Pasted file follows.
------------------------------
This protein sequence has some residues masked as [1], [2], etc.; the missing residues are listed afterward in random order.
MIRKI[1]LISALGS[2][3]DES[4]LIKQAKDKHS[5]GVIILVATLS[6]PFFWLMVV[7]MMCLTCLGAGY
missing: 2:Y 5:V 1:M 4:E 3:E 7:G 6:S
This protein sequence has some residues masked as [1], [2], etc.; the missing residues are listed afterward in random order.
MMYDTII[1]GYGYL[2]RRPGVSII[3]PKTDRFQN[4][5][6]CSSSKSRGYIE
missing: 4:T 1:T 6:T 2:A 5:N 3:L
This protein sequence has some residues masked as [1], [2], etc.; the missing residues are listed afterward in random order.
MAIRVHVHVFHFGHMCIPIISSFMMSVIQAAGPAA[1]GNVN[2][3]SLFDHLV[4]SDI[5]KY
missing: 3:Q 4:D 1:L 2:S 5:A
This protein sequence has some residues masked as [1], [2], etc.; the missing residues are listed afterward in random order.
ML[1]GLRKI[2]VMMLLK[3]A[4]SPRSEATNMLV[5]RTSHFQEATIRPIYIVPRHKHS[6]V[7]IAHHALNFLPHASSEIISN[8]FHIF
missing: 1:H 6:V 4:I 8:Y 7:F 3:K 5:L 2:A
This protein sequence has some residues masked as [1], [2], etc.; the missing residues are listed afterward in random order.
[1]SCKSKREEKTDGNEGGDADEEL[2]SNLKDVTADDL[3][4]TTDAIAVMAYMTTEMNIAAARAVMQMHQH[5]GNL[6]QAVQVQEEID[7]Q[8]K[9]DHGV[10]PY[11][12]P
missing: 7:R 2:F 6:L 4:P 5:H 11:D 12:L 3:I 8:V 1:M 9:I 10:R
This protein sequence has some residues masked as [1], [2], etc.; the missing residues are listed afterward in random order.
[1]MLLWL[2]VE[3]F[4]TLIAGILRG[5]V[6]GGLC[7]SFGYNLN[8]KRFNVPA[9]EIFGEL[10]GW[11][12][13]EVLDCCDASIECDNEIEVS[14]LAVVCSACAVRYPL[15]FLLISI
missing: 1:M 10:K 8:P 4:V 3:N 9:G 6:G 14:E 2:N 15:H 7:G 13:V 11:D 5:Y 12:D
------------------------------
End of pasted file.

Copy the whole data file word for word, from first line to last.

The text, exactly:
This protein sequence has some residues masked as [1], [2], etc.; the missing residues are listed afterward in random order.
MIRKI[1]LISALGS[2][3]DES[4]LIKQAKDKHS[5]GVIILVATLS[6]PFFWLMVV[7]MMCLTCLGAGY
missing: 2:Y 5:V 1:M 4:E 3:E 7:G 6:S
This protein sequence has some residues masked as [1], [2], etc.; the missing residues are listed afterward in random order.
MMYDTII[1]GYGYL[2]RRPGVSII[3]PKTDRFQN[4][5][6]CSSSKSRGYIE
missing: 4:T 1:T 6:T 2:A 5:N 3:L
This protein sequence has some residues masked as [1], [2], etc.; the missing residues are listed afterward in random order.
MAIRVHVHVFHFGHMCIPIISSFMMSVIQAAGPAA[1]GNVN[2][3]SLFDHLV[4]SDI[5]KY
missing: 3:Q 4:D 1:L 2:S 5:A
This protein sequence has some residues masked as [1], [2], etc.; the missing residues are listed afterward in random order.
ML[1]GLRKI[2]VMMLLK[3]A[4]SPRSEATNMLV[5]RTSHFQEATIRPIYIVPRHKHS[6]V[7]IAHHALNFLPHASSEIISN[8]FHIF
missing: 1:H 6:V 4:I 8:Y 7:F 3:K 5:L 2:A
This protein sequence has some residues masked as [1], [2], etc.; the missing residues are listed afterward in random order.
[1]SCKSKREEKTDGNEGGDADEEL[2]SNLKDVTADDL[3][4]TTDAIAVMAYMTTEMNIAAARAVMQMHQH[5]GNL[6]QAVQVQEEID[7]Q[8]K[9]DHGV[10]PY[11][12]P
missing: 7:R 2:F 6:L 4:P 5:H 11:D 12:L 3:I 8:V 1:M 9:I 10:R
This protein sequence has some residues masked as [1], [2], etc.; the missing residues are listed afterward in random order.
[1]MLLWL[2]VE[3]F[4]TLIAGILRG[5]V[6]GGLC[7]SFGYNLN[8]KRFNVPA[9]EIFGEL[10]GW[11][12][13]EVLDCCDASIECDNEIEVS[14]LAVVCSACAVRYPL[15]FLLISI
missing: 1:M 10:K 8:P 4:V 3:N 9:G 6:G 14:E 2:N 15:H 7:G 13:V 11:D 5:Y 12:D